Baja fairy duster

Bushes

Create a landscape design. Pick trees for the backbone, then fill in main lines with bushes. Here are some great picks!

The unloved creosote bush

Larrea tridentada

I can’t figure out why nobody loves creosote. It is low maintenance, requiring no pruning and no extra water. It has a vibrant green color most of the year, turning reddish brown during drought. I love the little fuzzy white seeds. One of the pest parts about creosote is the smell. Every time it gets wet, it emits a delicious clean smell (think the smell of fresh laundry). This bush is why the desert smells so good after a rain storm. Creosote is common in desert habitats all the way to Nevada. No need to baby this baby. Actually, over watering makes it grow into a monster.

Creosote bush

The pretty Jojoba

Simmondsia chinensis

The jojoba is so pretty. Its leaves are oval and feminine. They are a soft grey-green color and they never drop off. The overall shape is nice and round without needing any pruning. If it gets too large, it can be pruned to stay smaller. It is hardy, growing all over Arizona, and needs minimal water. The plants you buy in a nursery are male, so no messy flowers or fruit.

Jojoba

The fluffy Baja fairy duster

Calliandra californica

I love these bushes with their feathery foliage. It is small, perfect for spaces where a larger bush would not work. The flowers are like little pom-poms and continually bloom all summer. They attract butterflies and hummingbirds. They are so green and lush, they don’t look like a desert shrub, but they are. I water it twice a month and it looks great. It is sensitive to frost, and stems will die and need to be pruned off, but it will grow back from the roots in the spring.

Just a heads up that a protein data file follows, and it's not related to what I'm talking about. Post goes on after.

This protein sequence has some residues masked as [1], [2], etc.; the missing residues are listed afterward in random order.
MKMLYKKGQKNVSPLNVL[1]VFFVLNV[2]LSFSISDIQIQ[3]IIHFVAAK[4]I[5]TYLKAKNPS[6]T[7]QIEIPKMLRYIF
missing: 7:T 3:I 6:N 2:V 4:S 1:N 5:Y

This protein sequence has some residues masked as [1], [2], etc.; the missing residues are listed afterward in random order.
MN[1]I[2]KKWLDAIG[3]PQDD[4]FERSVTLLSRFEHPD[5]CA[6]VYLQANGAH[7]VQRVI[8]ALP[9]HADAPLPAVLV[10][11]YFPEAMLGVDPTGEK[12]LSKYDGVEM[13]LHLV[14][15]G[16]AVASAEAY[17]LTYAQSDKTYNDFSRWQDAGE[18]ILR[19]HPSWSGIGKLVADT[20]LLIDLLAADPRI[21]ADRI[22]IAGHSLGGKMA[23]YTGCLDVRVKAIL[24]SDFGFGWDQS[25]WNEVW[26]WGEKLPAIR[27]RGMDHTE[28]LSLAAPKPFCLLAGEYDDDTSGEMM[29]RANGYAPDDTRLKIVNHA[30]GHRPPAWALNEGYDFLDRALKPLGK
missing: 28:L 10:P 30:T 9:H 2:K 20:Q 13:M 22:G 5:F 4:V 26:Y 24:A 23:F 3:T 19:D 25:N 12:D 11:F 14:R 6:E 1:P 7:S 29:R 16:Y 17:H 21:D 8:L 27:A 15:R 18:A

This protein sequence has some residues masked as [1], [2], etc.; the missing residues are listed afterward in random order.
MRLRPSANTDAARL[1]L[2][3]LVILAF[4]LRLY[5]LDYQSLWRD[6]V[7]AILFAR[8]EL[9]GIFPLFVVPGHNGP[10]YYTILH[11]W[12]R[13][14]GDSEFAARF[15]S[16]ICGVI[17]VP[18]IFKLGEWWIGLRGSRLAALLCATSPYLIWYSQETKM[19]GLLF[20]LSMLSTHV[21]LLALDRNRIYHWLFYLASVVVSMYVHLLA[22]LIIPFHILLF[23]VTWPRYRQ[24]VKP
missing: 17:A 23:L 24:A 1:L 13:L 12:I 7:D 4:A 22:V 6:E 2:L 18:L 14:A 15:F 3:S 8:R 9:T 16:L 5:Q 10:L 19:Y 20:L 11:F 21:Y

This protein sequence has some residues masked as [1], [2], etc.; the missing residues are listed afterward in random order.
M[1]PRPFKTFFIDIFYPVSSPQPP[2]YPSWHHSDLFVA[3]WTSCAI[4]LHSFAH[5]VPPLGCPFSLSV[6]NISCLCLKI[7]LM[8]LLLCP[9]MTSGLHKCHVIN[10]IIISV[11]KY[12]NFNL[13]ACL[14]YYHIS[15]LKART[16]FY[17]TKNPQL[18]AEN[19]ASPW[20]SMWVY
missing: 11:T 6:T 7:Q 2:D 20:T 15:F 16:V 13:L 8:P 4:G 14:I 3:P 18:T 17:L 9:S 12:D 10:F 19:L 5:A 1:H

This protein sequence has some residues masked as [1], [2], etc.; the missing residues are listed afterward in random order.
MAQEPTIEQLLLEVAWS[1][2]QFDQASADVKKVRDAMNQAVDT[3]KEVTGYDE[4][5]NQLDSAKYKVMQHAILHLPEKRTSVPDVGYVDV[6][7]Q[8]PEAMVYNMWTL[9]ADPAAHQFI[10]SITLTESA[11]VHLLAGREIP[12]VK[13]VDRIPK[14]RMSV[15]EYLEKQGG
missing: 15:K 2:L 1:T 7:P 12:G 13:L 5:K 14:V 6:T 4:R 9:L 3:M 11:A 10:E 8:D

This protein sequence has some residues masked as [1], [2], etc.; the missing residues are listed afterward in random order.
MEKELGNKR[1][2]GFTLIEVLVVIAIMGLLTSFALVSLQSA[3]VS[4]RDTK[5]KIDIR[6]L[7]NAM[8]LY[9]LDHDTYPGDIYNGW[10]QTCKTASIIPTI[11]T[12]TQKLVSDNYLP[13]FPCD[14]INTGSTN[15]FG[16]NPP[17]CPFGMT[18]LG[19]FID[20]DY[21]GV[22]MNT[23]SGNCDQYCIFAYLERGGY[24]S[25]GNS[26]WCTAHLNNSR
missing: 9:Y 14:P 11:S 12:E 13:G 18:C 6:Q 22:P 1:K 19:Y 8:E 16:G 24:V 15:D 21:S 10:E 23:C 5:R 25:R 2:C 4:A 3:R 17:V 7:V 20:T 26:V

Baja fairy duster

The durable Texas sage

Leucophyllum frutescens

Texas sage is so common it gets a little boring. And I prefer native plants. But it has beautiful purple blossoms whenever the humidity increases. It can be pruned to any size. (Although the large varieties are hard to keep small.) The leaves are evergreen and constantly regrowing. They get a little sparse by the end of winter, but then sprout new foliage as spring comes on. This bush does not freeze. It is happy with once a month water.  There are lots of different varieties with grayer or greener foliage and different shades of purple blossoms.

Texas sage green cloud

The wildflower Brittlebrush

Encelia farinosa

Some categorize brittlebrush with the wildflowers, but it grows large enough to consider it a shrub. It has silver foliage, a great combination for plants with lime green or deep green leaves. In the desert, brittlebrush goes dormant in the summer and looks dead, but in a landscape with minimal irrigation its leaves stay full. You may cut it back after blooming to keep the plant tidy. This is one plant that is fairly easy to grow from seed.

Brittlebrush

The Woolly Butterfly Bush

Buddleia marrubifolia

This bush survives on very little water. It bears little orange pom-pom flowers in spring with a distinct sweet smell and attracts butterflies. Less commonly found, I got excited when I saw some at a nursery. Max size is 5 feet. When I water it twice a month, it stays about the same size. More water makes it grow. Newly planted bushes required more frequent water (about every 5 days) for the first year until established.

Woolly butterfly bush

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